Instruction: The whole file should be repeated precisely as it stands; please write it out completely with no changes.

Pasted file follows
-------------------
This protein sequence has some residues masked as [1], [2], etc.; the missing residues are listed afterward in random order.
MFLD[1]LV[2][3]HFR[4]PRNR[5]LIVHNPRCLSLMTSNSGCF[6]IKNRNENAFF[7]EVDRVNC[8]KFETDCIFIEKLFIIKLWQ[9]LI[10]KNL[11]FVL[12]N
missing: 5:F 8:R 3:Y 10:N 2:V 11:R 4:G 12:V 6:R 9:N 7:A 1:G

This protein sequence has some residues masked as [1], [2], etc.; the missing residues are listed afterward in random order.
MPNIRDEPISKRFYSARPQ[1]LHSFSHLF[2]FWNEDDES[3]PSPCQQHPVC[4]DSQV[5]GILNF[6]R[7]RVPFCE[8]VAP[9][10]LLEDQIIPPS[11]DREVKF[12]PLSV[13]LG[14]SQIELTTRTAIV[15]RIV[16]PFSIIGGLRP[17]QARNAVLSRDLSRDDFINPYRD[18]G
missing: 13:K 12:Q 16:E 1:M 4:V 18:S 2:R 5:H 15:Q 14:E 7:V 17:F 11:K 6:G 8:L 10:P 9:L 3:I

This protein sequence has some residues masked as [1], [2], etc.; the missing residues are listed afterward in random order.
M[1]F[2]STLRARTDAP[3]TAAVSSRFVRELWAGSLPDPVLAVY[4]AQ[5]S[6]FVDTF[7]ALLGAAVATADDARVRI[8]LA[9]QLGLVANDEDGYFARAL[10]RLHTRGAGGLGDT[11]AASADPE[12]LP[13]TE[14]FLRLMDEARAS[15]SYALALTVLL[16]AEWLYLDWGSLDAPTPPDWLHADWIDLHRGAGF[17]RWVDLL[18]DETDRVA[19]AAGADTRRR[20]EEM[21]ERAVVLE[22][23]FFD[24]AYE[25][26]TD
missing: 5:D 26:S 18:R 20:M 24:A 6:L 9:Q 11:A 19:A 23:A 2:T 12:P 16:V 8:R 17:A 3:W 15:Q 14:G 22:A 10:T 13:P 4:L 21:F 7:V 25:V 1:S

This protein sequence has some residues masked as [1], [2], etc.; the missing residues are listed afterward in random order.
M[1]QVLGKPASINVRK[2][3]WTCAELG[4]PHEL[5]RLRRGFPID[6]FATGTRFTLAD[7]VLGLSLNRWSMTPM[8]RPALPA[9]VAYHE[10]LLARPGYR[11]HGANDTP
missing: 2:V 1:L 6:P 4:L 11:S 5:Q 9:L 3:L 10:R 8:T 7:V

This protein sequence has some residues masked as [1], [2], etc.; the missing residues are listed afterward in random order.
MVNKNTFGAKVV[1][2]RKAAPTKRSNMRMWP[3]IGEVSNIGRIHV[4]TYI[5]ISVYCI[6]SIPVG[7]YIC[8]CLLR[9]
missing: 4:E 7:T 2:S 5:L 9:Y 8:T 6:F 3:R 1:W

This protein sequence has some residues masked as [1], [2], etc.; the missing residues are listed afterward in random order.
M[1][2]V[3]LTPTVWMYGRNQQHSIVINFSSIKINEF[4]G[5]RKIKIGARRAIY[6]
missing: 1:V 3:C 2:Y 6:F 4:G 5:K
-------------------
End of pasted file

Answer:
This protein sequence has some residues masked as [1], [2], etc.; the missing residues are listed afterward in random order.
MFLD[1]LV[2][3]HFR[4]PRNR[5]LIVHNPRCLSLMTSNSGCF[6]IKNRNENAFF[7]EVDRVNC[8]KFETDCIFIEKLFIIKLWQ[9]LI[10]KNL[11]FVL[12]N
missing: 5:F 8:R 3:Y 10:N 2:V 11:R 4:G 12:V 6:R 9:N 7:A 1:G

This protein sequence has some residues masked as [1], [2], etc.; the missing residues are listed afterward in random order.
MPNIRDEPISKRFYSARPQ[1]LHSFSHLF[2]FWNEDDES[3]PSPCQQHPVC[4]DSQV[5]GILNF[6]R[7]RVPFCE[8]VAP[9][10]LLEDQIIPPS[11]DREVKF[12]PLSV[13]LG[14]SQIELTTRTAIV[15]RIV[16]PFSIIGGLRP[17]QARNAVLSRDLSRDDFINPYRD[18]G
missing: 13:K 12:Q 16:E 1:M 4:V 18:S 2:R 5:H 15:Q 14:E 7:V 17:F 11:K 6:G 8:L 10:P 9:L 3:I

This protein sequence has some residues masked as [1], [2], etc.; the missing residues are listed afterward in random order.
M[1]F[2]STLRARTDAP[3]TAAVSSRFVRELWAGSLPDPVLAVY[4]AQ[5]S[6]FVDTF[7]ALLGAAVATADDARVRI[8]LA[9]QLGLVANDEDGYFARAL[10]RLHTRGAGGLGDT[11]AASADPE[12]LP[13]TE[14]FLRLMDEARAS[15]SYALALTVLL[16]AEWLYLDWGSLDAPTPPDWLHADWIDLHRGAGF[17]RWVDLL[18]DETDRVA[19]AAGADTRRR[20]EEM[21]ERAVVLE[22][23]FFD[24]AYE[25][26]TD
missing: 5:D 26:S 18:R 20:M 24:A 6:L 9:Q 11:A 19:A 23:A 2:T 12:P 16:V 8:R 17:A 3:W 15:Q 14:G 22:A 10:T 13:P 4:L 21:F 7:V 25:V 1:S

This protein sequence has some residues masked as [1], [2], etc.; the missing residues are listed afterward in random order.
M[1]QVLGKPASINVRK[2][3]WTCAELG[4]PHEL[5]RLRRGFPID[6]FATGTRFTLAD[7]VLGLSLNRWSMTPM[8]RPALPA[9]VAYHE[10]LLARPGYR[11]HGANDTP
missing: 2:V 1:L 6:P 4:L 11:S 5:Q 9:L 3:L 10:R 8:T 7:V

This protein sequence has some residues masked as [1], [2], etc.; the missing residues are listed afterward in random order.
MVNKNTFGAKVV[1][2]RKAAPTKRSNMRMWP[3]IGEVSNIGRIHV[4]TYI[5]ISVYCI[6]SIPVG[7]YIC[8]CLLR[9]
missing: 4:E 7:T 2:S 5:L 9:Y 8:T 6:F 3:R 1:W

This protein sequence has some residues masked as [1], [2], etc.; the missing residues are listed afterward in random order.
M[1][2]V[3]LTPTVWMYGRNQQHSIVINFSSIKINEF[4]G[5]RKIKIGARRAIY[6]
missing: 1:V 3:C 2:Y 6:F 4:G 5:K